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Seatbelts on school buses not practical, says bus lines manager

Making sure kids get in and out of seatbelts a big responsibility, says Alouette Bus Lines
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File photo.

Transport Canada is reviewing the possibility of making seat belts mandatory in school buses across Canada.  

However, Mike Brideau, the manager of Alouette Bus Lines out of Sturgeon Falls is concerned about the idea. 

“I know there’s no cost to safety - not sure where it came from,” Brideau says about the proposed school bus seat belt initiative.  

“There hasn't been a bus incident since 2008 so I’m not sure where the big talk of this is coming from.”  

 Transport Canada says the proposal would improve safety for children caught up in severe crashes, especially rollovers.

As it is, the key requirements on buses are to have high-back padded seats, closely spaced together, known as compartmentalization, to protect riders without the need for seat belts.   

“They are made to hit the seat in front of you not go flying over,” Brideau explained.  

“School buses are one of the safest vehicles the way the seats are made already.”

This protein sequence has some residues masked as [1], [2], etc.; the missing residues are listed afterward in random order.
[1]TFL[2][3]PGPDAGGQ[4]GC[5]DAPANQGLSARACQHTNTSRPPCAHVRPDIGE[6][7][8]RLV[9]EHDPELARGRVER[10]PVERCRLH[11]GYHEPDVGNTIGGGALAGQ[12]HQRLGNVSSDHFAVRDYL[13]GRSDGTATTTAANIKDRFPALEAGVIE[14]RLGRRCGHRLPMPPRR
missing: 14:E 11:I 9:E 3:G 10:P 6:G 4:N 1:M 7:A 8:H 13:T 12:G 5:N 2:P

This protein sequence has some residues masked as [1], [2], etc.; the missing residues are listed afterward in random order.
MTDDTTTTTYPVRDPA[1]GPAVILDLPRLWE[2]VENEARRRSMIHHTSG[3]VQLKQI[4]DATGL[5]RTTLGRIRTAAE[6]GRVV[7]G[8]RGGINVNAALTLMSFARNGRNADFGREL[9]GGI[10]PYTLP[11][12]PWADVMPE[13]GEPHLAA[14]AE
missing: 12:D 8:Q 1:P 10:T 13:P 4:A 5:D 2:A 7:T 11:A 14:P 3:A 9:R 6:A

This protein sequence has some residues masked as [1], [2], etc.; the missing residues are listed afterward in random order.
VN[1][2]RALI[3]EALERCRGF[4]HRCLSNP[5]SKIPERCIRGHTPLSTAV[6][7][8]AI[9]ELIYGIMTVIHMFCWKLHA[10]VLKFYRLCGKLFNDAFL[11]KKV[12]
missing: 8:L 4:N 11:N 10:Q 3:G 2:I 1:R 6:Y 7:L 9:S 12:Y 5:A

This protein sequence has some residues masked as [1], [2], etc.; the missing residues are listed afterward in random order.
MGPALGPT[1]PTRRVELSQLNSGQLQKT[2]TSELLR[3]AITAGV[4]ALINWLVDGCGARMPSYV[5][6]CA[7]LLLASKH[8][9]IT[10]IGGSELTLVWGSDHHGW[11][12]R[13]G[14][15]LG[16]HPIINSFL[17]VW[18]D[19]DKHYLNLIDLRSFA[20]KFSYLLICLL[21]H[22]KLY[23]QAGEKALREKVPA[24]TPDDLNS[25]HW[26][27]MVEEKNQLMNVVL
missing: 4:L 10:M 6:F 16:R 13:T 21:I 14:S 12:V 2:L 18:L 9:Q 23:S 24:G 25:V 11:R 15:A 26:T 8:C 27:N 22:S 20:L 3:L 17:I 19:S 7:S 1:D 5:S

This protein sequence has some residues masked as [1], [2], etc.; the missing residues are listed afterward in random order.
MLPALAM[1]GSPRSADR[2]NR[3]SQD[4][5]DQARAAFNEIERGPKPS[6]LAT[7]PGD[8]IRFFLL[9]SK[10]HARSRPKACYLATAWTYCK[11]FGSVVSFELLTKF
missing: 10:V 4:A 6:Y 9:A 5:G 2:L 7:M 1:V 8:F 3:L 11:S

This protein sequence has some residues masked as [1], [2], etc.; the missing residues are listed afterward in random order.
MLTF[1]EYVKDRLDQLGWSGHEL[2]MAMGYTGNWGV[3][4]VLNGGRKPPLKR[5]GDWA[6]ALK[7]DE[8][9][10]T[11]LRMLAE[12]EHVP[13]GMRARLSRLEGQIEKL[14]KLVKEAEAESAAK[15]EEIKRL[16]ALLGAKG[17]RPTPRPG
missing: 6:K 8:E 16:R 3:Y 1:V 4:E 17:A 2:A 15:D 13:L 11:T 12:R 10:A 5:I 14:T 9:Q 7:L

But Brideau’s biggest concern is who will be responsible for getting children in and out of their seat belts. 

“People don’t realize, how do you monitor the seat belts in the buses and the kids with seat belts,” questions Brideau.  

“A school bus driver has enough on their plate trying to get the students to school safely as it is without having to look to see if seat belts are on.  If a child takes a seat belt off, then what happens?  Does the bus driver have to pull over to get them to put their seat belt on?”    

Brideau believes the seat belt concept could scare school bus drivers away from the occupation. 

“Bus drivers may not want that whole responsibility when there are 72 kids on the bus,” said Brideau.  

“If you had a full bus, how long would it take you to undo 72 seat belts?”  

Brideau says he will find out more about the school bus seat belts at the Ontario Transportation Expo Conference and Trade Show scheduled for April in Toronto.   

With files from Canadian Press



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Chris Dawson

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